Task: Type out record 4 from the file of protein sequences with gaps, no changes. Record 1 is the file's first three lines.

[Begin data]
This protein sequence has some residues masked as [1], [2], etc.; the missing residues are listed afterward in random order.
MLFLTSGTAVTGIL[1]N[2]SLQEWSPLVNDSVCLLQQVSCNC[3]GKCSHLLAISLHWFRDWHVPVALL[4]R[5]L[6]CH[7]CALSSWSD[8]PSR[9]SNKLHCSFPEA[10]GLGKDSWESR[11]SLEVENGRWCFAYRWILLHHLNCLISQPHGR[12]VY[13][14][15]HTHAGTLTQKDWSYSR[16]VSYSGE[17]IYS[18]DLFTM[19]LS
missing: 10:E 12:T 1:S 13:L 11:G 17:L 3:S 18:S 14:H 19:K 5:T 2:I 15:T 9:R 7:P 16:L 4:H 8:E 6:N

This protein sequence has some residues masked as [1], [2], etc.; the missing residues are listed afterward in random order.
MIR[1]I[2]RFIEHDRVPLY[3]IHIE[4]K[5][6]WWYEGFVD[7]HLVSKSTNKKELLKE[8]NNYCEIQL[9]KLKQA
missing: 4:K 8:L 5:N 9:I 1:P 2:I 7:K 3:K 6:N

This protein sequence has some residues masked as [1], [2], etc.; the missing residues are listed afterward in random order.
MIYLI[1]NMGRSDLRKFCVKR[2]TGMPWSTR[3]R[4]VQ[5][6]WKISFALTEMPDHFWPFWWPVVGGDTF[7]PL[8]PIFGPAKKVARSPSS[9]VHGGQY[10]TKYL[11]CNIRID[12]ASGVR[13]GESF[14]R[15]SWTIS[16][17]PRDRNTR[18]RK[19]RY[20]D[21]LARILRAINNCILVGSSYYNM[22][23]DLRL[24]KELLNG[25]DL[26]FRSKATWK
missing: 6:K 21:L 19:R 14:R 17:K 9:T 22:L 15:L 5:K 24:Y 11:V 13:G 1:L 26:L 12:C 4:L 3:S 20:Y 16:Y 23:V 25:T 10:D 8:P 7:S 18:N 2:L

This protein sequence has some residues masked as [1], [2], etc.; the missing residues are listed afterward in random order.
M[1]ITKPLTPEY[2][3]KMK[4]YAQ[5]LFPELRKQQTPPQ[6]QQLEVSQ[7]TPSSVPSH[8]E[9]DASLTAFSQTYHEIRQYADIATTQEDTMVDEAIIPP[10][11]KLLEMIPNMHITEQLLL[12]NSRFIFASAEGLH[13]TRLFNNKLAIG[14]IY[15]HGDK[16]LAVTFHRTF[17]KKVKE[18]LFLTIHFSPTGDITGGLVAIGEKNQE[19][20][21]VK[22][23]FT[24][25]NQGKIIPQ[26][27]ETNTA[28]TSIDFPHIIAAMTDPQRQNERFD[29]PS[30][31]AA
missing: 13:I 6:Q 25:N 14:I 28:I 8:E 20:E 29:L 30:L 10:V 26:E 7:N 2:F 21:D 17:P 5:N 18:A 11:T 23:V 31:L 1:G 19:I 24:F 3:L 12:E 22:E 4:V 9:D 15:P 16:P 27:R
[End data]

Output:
This protein sequence has some residues masked as [1], [2], etc.; the missing residues are listed afterward in random order.
M[1]ITKPLTPEY[2][3]KMK[4]YAQ[5]LFPELRKQQTPPQ[6]QQLEVSQ[7]TPSSVPSH[8]E[9]DASLTAFSQTYHEIRQYADIATTQEDTMVDEAIIPP[10][11]KLLEMIPNMHITEQLLL[12]NSRFIFASAEGLH[13]TRLFNNKLAIG[14]IY[15]HGDK[16]LAVTFHRTF[17]KKVKE[18]LFLTIHFSPTGDITGGLVAIGEKNQE[19][20][21]VK[22][23]FT[24][25]NQGKIIPQ[26][27]ETNTA[28]TSIDFPHIIAAMTDPQRQNERFD[29]PS[30][31]AA
missing: 13:I 6:Q 25:N 14:I 28:I 8:E 20:E 29:L 30:L 10:V 26:E 7:N 2:F 21:D 17:P 5:N 18:A 11:T 23:V 31:L 1:G 19:I 24:F 3:L 12:E 22:E 4:V 9:D 15:P 16:P 27:R